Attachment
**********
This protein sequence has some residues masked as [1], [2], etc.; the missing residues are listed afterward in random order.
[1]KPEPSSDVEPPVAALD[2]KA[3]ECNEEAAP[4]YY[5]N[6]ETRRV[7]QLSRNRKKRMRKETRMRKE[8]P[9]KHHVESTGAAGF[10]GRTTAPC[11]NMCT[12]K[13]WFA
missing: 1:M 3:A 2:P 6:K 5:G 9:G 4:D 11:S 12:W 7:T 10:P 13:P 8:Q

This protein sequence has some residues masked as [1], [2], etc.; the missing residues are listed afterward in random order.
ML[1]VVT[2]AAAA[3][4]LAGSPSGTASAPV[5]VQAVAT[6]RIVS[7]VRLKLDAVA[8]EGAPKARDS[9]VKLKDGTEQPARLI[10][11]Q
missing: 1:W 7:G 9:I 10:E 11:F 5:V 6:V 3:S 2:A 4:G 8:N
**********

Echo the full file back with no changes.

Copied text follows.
This protein sequence has some residues masked as [1], [2], etc.; the missing residues are listed afterward in random order.
[1]KPEPSSDVEPPVAALD[2]KA[3]ECNEEAAP[4]YY[5]N[6]ETRRV[7]QLSRNRKKRMRKETRMRKE[8]P[9]KHHVESTGAAGF[10]GRTTAPC[11]NMCT[12]K[13]WFA
missing: 1:M 3:A 2:P 6:K 5:G 9:G 4:D 11:S 12:W 7:T 10:P 13:P 8:Q

This protein sequence has some residues masked as [1], [2], etc.; the missing residues are listed afterward in random order.
ML[1]VVT[2]AAAA[3][4]LAGSPSGTASAPV[5]VQAVAT[6]RIVS[7]VRLKLDAVA[8]EGAPKARDS[9]VKLKDGTEQPARLI[10][11]Q
missing: 1:W 7:G 9:I 10:E 11:F 5:V 6:V 3:S 2:A 4:G 8:N